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Tuesday, 09 August 2022
Town looks run down
Sir, — I have just read Henley town manager Helen Barnett’s article in the Henley Magazine, which is published by the town council, stating there are very few empty units in the town.
I think I should jog her her memory as it seems she has not walked around the town lately.
The Victoria, Da Luca, Loch Fyne, Maison Blanc, the old John Hearne shoe shop (which is nothing but an eyesore), all the units along from the Station House and many more are empty.
The only time they are filled is when another charity shop moves into town. Please tell me, how many more charity shops do we need?
The town is looking tired and run down with many flats above the shops in need of repair.
Why is the council not putting pressure on landlords to smarten up their properties? Why are there so many markets in the square selling the same old junk and tat?
I now read that Cau, the Argentinian steakhouse company, is in trouble so perhaps our outlet may close.
Let’s be honest, if it was not for the river and the visitors, why would you want to come to Henley? — Yours faithfully,
Station Road, Henley
P.S. We could always open another coffee shop — that would really be original.
Shambles of a service
Sir, — I write in disgust regarding the Thames Water mains pipe repairs in Shiplake (Standard, June 8).
It was not until the Monday afternoon that we realised there was no water and, unaware of any announcements, we began to use bottled water that was luckily in the cupboard (albeit sparkling).
The company claims in your article to have delivered water to those people on the vulnerable customers register. We are on it but received nothing. There was no note through the door nor a telephone call.
As the problem went into a second day, I had a serious issue as the primary carer for my 86-year-old disabled and housebound mother who has uncontrollable bowel issues.
To put it bluntly, an episode occurred, as it often does, and having to use wet wipes to clean excrement and urine was not amusing.
There was also the matter of cleaning the linen and there was no way of controlling hygiene.
I am sure that the bosses of Thames Water were happy in their offices being flush with gallons of hot and cold beverages and able to wash themselves.
However, when it comes to an emergency situation, it seems that a large company with all its profits and bonuses is unable to supply an emergency “manned” drinking water bowser to the main housing location, while we, who pay for the services of a mains water supply, get nothing. This is not acceptable but I suppose it’s the norm and, as with any other supplier with a service breakdown, they will still expect the full service charge.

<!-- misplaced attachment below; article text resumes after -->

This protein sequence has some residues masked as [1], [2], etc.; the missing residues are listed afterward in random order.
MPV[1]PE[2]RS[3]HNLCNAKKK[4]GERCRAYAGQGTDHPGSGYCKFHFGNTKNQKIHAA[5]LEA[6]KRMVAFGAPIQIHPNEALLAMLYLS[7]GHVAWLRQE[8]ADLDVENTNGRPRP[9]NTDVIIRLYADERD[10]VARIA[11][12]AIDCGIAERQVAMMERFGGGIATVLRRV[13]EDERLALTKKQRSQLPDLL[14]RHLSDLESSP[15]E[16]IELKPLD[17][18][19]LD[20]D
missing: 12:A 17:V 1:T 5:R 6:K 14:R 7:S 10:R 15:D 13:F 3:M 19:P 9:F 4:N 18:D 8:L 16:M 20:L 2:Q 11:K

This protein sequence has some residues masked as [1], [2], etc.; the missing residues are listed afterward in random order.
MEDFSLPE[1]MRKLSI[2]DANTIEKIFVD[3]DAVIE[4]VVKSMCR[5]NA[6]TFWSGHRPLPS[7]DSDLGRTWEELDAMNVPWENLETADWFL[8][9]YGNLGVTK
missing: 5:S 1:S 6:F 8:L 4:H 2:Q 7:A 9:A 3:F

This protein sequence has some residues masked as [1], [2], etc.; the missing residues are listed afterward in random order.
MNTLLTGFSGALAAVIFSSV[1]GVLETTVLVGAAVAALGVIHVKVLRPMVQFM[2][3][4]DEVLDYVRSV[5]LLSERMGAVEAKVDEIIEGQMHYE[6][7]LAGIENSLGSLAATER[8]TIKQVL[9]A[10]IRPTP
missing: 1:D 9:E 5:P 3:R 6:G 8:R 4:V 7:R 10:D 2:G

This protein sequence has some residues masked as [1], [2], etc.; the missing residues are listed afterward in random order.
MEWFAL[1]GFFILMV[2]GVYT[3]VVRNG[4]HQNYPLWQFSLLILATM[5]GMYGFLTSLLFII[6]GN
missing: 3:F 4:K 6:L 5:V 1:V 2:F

Is there nothing in this contract that has a budget for someone from Thames Water to come round the houses and put a leaflet through the door to acknowledge the problem and a support reference? They know which houses are affected! What a complete shambles!
Oh, and what’s that about leaving a pallet of water bottles by the main road junction? When were we supposed to know about that?
How many people passing through the village on the main road took the opportunity of free water not left for them? Did a business swallow the lot?
It took until the Tuesday evening for a local scout group to try to rescue Thames Water but again to no avail as, being the evening, there was no way my mother could have answered the door as her risk of falling would have been high.
Arriving back home the following day to find the water on again, I was not the only one coughing and spluttering.
There was a deluge of air and muck from the tap and the poor central heating system crashed, banged and walloped back into service. Despite the warmer weather, my mother still requires heating and, of course, hot running water. — Yours faithfully,
Plowden Way, Shiplake
A Thames Water spokesman responded: We’re very sorry to hear of Mr S’s issues and the disruption a burst on one of our water pipes caused.
“We worked hard to get everything back to normal as quickly as possible and sent alternative water to the area for people to collect while we did this.
“During an incident like this our customer representatives also hand deliver water to those who are vulnerable or cannot collect water themselves.
“Unfortunately, neither Mr S nor his mother are registered as vulnerable customers with us, so we were unaware of their circumstances and didn’t know they were unable to collect water themselves.
“However, now that this has been brought to our attention, a representative will visit them over the coming days to register them, meaning their needs can be prioritised if any other emergency arises.”
Burst just got worse
Sir, — I live not far from the mains water pipe near Shiplake that burst.
For the first two days at least the water just gushed forth as if Moses had hit the ground with his staff a mite too hard.
However, the other kind of staff, specifically those from Thames Water, were nowhere to be seen, not until all the taps in Shiplake Cross had dried out.